Introducing David Crowe, Principal Process Engineer at Alderley
17 May 2022
We recently caught up with David Crowe, recently-appointed Principal Process Engineer to discuss Produced Water Treatment – what is it, why it’s important and the future for PWT within the energy transition, utilising new technologies and solutions.
1. Welcome to Alderley David, can you start by introducing yourself?
I’m David Crowe and have a long 30 years’ career as a Chemical Engineer. Having primarily worked in the oil and gas industry, both in refining and production, I started my career in the design and commissioning of air pollution control processes for municipal incinerators.
Since then, I’ve worked on offsites and utility systems for refineries and gas plants, produced water treatment systems, production units for fixed and floating systems, as well as for onshore facilities. Outside of oil and gas I’ve worked on the design of semi-conductor manufacturing plants, and nuclear facilities.
I’m also a Chartered Chemical Engineer and Member of the Institution of Chemical Engineers, with experience working in both large and smaller companies. My experience immediately prior to joining Alderley was working at Eniprogetti on the FEED study for a Carbon Capture and Storage project for the Liverpool Bay Area.
2. Produced Water Treatment – what is it? and why is it important?
Produced Water treatment (PWT) is the treatment of the water produced alongside the oil during oil production to a standard that is fit for disposal. PWT can involve removing solids from the well fluids at the wellhead and then removing oil adhering to the surface of the solid particles. It also involves removing the oil from water separated in the production separators. These separation processes utilise hydrocyclone technology and gravity separation of the different substances, often assisted by gas flotation. PWT is important to enhance operational efficiency and protect the environment.
3. With stricter environmental restrictions we’re seeing across the industry, has PWT become more prevalent?
PWT has been part of oil production for decades. Its profile is increasing as limits for discharge to the environment become tighter across the globe. At the same time, in some parts of the world existing fields are undergoing life extension instead of new production fields being drilled. This often results in an increased water cut (the amount of water in the well fluids) meaning expansion and upgrade of the existing PWT facilities.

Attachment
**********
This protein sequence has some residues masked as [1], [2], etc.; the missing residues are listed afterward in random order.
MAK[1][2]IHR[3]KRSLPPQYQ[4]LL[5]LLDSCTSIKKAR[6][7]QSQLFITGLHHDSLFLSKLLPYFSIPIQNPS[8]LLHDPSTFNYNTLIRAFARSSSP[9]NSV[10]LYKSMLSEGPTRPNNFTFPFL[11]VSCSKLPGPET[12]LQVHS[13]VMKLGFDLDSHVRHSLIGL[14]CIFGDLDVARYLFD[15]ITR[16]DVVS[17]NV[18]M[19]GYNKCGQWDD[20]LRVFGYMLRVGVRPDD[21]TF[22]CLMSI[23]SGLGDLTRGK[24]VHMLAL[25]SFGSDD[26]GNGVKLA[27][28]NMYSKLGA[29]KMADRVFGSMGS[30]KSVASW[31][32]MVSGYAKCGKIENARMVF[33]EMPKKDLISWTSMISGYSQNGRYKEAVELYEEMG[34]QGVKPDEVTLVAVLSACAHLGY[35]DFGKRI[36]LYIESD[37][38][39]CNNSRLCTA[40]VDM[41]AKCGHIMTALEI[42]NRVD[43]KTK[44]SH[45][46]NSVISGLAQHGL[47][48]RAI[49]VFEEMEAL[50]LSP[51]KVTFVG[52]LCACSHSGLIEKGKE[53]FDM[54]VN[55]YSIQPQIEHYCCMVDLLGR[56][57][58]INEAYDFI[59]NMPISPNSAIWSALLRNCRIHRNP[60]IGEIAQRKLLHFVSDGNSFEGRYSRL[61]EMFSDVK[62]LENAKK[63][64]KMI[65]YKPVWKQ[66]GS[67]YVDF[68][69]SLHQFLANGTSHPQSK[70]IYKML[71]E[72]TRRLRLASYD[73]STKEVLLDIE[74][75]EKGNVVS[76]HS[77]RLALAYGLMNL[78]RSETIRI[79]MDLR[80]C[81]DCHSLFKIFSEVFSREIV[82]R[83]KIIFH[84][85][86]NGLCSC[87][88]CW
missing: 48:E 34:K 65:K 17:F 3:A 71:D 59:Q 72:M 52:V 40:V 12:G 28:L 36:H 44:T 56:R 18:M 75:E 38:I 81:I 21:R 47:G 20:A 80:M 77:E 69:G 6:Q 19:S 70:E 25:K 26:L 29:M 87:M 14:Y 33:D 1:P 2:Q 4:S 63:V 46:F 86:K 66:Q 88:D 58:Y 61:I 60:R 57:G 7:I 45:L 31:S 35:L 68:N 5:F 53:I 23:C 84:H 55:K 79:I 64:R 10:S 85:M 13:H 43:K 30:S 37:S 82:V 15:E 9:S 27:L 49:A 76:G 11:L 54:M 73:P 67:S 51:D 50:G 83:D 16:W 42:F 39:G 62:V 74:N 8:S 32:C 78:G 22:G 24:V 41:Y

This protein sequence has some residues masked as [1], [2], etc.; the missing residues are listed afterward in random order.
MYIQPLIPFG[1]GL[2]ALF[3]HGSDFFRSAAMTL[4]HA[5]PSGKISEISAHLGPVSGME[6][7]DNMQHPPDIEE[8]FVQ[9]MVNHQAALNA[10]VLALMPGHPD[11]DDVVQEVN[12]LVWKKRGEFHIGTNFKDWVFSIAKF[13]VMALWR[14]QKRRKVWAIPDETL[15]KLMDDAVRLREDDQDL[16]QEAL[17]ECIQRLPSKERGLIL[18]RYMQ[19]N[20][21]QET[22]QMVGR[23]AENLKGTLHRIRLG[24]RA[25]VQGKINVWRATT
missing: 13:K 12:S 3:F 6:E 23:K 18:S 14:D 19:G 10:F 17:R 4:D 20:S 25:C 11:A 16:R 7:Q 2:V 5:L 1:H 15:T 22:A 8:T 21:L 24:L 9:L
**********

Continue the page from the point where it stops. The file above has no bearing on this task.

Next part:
4. In your opinion, what is the future for PWT and what part does it have in the energy transition?
The future of PWT in the oil sector is to make the systems more efficient to meet environmental discharge limits and making the footprint of equipment smaller to save space and reduce weight, especially on the crowded decks of offshore applications.
However, with emphasis on moving away from hydrocarbons as fuel, it’s time to look at applications outside of the oil sector.
There is already work being undertaken to use PWT technology in the nuclear industry for solids separation. There are probably applications in the industrial and domestic waste treatment industry as well, and perhaps even sectors such as pharmaceuticals and agriculture.
5. What kind of things are Alderley working on with PWT? Example, new technologies and solutions.
Alderley is currently redesigning the Compact Flotation Unit to improve separation efficiency. These units are generally used downstream of hydrocyclones and use small gas bubbles to help separate the oil droplets. They’re designed as vertical vessels to save weight and space compared to a more traditional horizontal Induced Gas Flotation units.
As the age of the well increases, so does the water cut. Alderley’s digital inspection and management technology provides complete asset integrity management support for all produced water treatment systems, optimising performance and continuing to meet produced water discharge and re-injection requirements
6. What are you looking forward to the most in your new role at Alderley?
I’m looking forward to working in many different areas. It’s very different being in a package supplier compared to an EPC contractor or consultancy. You get to see and hear much more of what’s going on whether that be the design of a new process or the supply of spare parts to existing processes. You also get to be involved in more fundamental issues, such as revising the design principles of specific pieces of equipment, which you wouldn’t do elsewhere. Plus, it’s good to work closer to home and not have a long drive to the office.